Title

Job Insecurity, Organizational Citizenship Behaviors, and Job Search Activities: How Work Locus of Control and Control-Oriented Coping Moderate These Relationships

Date of Award

2013

Document Type

Dissertation

Degree Name

Doctor of Philosophy (Ph.D.)

Department

Psychology/Industrial-Organizational

First Advisor

Steve Jex (Committee Chair)

Second Advisor

Stefan Fritsch (Committee Member)

Third Advisor

William Balzer (Committee Member)

Fourth Advisor

Rob Carels (Committee Member)

Abstract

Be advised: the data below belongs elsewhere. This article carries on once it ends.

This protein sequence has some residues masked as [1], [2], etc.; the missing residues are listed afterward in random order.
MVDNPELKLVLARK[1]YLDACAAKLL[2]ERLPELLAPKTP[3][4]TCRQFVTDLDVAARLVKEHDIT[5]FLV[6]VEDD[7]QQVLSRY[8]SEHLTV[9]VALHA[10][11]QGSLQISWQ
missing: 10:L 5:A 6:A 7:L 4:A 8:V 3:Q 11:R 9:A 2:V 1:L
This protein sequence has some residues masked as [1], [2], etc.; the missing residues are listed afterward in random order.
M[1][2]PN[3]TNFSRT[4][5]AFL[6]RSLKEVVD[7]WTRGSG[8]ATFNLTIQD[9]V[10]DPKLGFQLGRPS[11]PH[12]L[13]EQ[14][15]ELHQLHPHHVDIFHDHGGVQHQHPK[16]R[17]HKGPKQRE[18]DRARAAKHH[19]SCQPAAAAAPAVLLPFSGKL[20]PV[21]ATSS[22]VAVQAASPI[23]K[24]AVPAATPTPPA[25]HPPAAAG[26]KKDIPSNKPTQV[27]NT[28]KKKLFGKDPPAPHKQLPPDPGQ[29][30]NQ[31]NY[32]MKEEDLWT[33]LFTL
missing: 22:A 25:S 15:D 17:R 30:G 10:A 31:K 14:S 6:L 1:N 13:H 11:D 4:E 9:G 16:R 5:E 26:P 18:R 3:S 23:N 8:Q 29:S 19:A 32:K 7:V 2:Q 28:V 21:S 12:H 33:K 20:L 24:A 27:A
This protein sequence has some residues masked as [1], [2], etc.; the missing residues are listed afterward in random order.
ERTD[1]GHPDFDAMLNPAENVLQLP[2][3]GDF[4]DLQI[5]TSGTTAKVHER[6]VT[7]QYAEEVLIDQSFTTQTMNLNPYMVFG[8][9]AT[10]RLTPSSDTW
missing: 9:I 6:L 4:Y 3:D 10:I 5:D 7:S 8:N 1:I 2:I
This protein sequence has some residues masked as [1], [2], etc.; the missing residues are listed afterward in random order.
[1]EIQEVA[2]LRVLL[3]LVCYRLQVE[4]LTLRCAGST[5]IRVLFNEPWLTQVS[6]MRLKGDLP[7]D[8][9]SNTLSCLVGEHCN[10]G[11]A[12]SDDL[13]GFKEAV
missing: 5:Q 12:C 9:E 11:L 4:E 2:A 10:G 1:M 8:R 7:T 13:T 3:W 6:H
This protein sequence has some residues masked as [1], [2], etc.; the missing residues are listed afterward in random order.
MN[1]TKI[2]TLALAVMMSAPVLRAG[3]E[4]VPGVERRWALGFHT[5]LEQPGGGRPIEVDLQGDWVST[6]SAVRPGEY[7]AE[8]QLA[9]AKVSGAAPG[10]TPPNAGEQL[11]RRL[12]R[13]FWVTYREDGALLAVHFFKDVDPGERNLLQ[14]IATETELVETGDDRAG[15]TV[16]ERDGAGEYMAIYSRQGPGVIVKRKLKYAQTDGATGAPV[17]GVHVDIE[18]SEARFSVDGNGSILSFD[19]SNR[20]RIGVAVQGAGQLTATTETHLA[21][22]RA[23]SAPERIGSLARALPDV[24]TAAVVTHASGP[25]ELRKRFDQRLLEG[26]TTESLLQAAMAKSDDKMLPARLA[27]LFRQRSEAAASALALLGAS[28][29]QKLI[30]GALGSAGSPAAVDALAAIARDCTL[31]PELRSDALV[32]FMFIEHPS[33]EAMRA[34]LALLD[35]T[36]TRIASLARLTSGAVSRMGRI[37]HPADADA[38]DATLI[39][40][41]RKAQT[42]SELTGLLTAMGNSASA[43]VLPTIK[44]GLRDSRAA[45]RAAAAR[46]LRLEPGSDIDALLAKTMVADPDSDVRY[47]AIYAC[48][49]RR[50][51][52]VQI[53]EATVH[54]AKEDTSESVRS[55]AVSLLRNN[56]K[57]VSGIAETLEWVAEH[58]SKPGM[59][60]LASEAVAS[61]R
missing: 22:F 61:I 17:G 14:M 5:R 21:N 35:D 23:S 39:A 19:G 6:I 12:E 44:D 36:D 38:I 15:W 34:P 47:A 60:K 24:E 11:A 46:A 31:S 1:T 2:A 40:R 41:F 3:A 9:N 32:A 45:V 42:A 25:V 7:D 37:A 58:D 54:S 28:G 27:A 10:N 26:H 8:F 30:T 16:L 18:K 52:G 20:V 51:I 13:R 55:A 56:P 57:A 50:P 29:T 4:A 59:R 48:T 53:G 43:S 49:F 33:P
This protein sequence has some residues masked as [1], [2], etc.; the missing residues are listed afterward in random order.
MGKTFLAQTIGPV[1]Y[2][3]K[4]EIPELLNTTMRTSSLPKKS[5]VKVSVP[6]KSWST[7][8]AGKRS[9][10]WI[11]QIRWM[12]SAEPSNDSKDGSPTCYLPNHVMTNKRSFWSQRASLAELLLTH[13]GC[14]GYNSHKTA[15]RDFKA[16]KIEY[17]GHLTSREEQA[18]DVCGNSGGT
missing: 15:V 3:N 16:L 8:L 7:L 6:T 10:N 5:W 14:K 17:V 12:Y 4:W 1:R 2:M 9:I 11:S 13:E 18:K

Past research has identified relationships between job insecurity and both organizational citizenship behaviors and job search activities. The current study expanded on that research by examining the moderating effects of two personality and coping variables--work locus of control and control-oriented coping--on the relationships between job insecurity and the two outcome variables: organizational citizenship behaviors and job search activities. Online survey data were collected from a sample of 309 permanent, non-unionized employees in the United States who worked over 30 hours a week. Hierarchical regression analysis identified a negative relationship between job insecurity and organizational citizenship behaviors, as well as a positive relationship between job insecurity and job search activities. Additionally, control-oriented coping interacted with job insecurity in explaining variance in both organizational citizenship behaviors and job search activities. Work locus of control did not interact with job insecurity in explaining incremental variance in organizational citizenship behaviors and job search activities. Practical implications of results and suggestions for research are discussed.